I agree with the OP.

AgentZigzag Mon 06-May-13 00:59:11

What I choose to do with DD about her behaviour is my business Booy (although I agree the dad would be undermining the mum in that scenario, but you're talking about two equal parents, parental authority isn't equal to a schools authority, not by a long shot).

Whether her school would think I'm undermining their authority doesn't come very high up in the check list I've got of how to encourage good behaviour in my DD.

I would take issue with the fact the school thought it could put it's authority above mine, in my own fucking home!

I don't think so.

Agree totally with you op - my view is that it is totally inappropriate for this teacher to make judgements about the parent's disciplining of their child anyway but to voice them in this manner in really not on.

Dominodonkey Mon 06-May-13 01:06:02

Yanbu - how dare they?

The school should be pleased parents are backing them up.

uncongenial Mon 06-May-13 01:14:10

It would depend on the crime, I think. But I do think the teacher ought not to have communicated his/her thoughts to the child.

And I've never liked the idea of Golden Time anyway, and the withholding of it as punishment.

Startail Mon 06-May-13 01:25:08

This is a very tricky one.
All I know is we had a bright, but very naughty boy in a Y3 class I helped with. The school discipline system was that parents were told if their DCs got 3sad in a day. His mum got told this a lot.

As a lowly works experience student DCs sometimes chat rather than read and from what he told me be couldn't see any point in behaving as he was always in trouble at school and his mum had run out of privileges to withdraw at home.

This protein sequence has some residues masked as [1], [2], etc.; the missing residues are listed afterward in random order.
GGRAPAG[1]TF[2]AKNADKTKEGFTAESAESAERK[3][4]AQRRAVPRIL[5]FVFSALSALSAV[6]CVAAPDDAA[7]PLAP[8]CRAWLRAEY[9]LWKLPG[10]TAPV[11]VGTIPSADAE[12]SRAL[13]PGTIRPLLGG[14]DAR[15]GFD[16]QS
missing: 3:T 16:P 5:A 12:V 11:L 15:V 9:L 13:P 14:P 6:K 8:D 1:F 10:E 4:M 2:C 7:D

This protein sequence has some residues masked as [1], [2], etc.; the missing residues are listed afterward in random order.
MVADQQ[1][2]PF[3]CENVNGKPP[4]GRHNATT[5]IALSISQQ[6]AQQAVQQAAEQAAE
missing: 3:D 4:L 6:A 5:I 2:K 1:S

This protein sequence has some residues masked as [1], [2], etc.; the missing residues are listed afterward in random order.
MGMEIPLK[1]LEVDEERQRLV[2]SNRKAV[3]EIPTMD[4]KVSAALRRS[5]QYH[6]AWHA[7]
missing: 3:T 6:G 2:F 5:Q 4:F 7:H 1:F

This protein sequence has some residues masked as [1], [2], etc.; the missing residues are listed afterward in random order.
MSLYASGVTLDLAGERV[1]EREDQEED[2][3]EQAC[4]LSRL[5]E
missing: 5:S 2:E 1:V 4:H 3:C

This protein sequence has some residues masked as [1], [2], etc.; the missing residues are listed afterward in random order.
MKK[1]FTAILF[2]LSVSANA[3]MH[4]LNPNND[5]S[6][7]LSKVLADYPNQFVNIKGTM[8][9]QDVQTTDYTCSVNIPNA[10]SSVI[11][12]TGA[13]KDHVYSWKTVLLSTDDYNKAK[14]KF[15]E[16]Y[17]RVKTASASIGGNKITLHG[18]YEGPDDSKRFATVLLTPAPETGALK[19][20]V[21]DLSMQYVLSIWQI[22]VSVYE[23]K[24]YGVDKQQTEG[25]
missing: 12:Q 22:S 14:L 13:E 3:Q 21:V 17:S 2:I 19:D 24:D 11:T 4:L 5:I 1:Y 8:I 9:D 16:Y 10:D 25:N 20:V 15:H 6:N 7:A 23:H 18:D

What he desperately needed was time, understanding and support to use his brain for school work not being the bright leader of the trouble makers. This was never going to come from his hassled single mum trying her best in a very deprived inner city area.

For him and her what happened in school staying in school would have been a good start. Lots of corny catching him being good would have been even better.

LittleMissLucy Mon 06-May-13 01:30:22

YANBU but I wouldn't bother contacting them, its clearly policy. Just ignore it and carry on as you see fit. It makes no difference what they say or recommend if you don't want to put it into action - and what you decide is your business, not theirs. If that makes sense (sounds garbled, sorry).

IneedAsockamnesty Mon 06-May-13 01:50:18

I usually wouldn't punish if whom ever was in charge at the time already had, but its up to me to decide based on the behaviour how is been dealt with and its frequency.

I'm pretty sure if parents thought that whilst in school nothing at all to do with dc's was their problem and spent time telling kids that the teachers were wrong and they would have to write them a letter to tell them off for doing certain things, it would be a problem.

Teachers should teach and parents should parent.

OutragedFromLeeds Mon 06-May-13 02:41:13

I agree with the school re. no need to punish a child twice.

She shouldn't have said it to the class though.

I'd punish if the issue was big enough to call me in for, if not I'd let the school deal with it.

It's the same as them being naughty, not big time, at a friend or grandmas. If they were naughty enough for it to be mentioned to me upon collection I would punish, of friend or grandma was happy to pull them up on their behaviour and reprimand them then I wouldn't do it over again.

But teacher should not have said this infront of children, maybe sending note in book folder would have been more appropriate.

Nehru Mon 06-May-13 07:10:17

The teach parent thing overlaps. You have no clue

Jinty64 Mon 06-May-13 07:31:08

I agree with the school. The teacher may have been better to have said nothing in front of the child and phoned the mum later but the child should not be punished twice.

Perhaps in future she should call the mum to collect the child and punish him at home. That would save the school the bother and everyone would be un happy